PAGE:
Jim Bob and Lauree's names first appeared together in print in the June 19, 2002, edition of Shelby Hodges' Houston Chronicle gossip column. The couple, whom Hodges identified as "special guests," were attending a party at the River Oaks home of Houston millionaire socialite Roy Cullen and his wife, Mary.
Yes, on the surface, everything appears to be just jim-dandy in Jim Bob's world. But below the surface there's plenty of friction, in the forms we're accustomed to seeing from Moffett: cronyism, environmental degradation, and lousy corporate governance. In other words, business as usual. Given the abundance of recent news items about Moffett and Freeport, we figured Chronicle readers would like an update.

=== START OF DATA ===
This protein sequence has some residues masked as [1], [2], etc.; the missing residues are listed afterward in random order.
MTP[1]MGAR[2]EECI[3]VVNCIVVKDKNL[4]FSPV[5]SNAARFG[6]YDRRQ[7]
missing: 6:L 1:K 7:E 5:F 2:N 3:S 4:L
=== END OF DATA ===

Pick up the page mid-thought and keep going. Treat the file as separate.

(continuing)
In July, the London-based human rights group Global Witness issued a report alleging that Freeport has made direct payments to soldiers in the notoriously corrupt Indonesian military. "Between May 2001 and March 2003, a series of payments totalling US$247,705 appear to have been made by Freeport Indonesia to an Indonesian general named Mahidin Simbolon," says the report (www.globalwitness.org). Simbolon has been connected with the Indonesian government's brutal suppression of independence activists in East Timor. (That province won its independence from Indonesia in 2002.) Payments to Simbolon may be the tip of an iceberg; Global Witness also charges that "dozens of officers in West Papua, from the rank of general downwards, appear to have received payments from Freeport Indonesia." If these allegations are proven to be correct and the Indonesian government did not authorize them, Freeport could face charges under the U.S. Foreign Corrupt Practices Act, a federal law that prohibits bribery of foreign officials.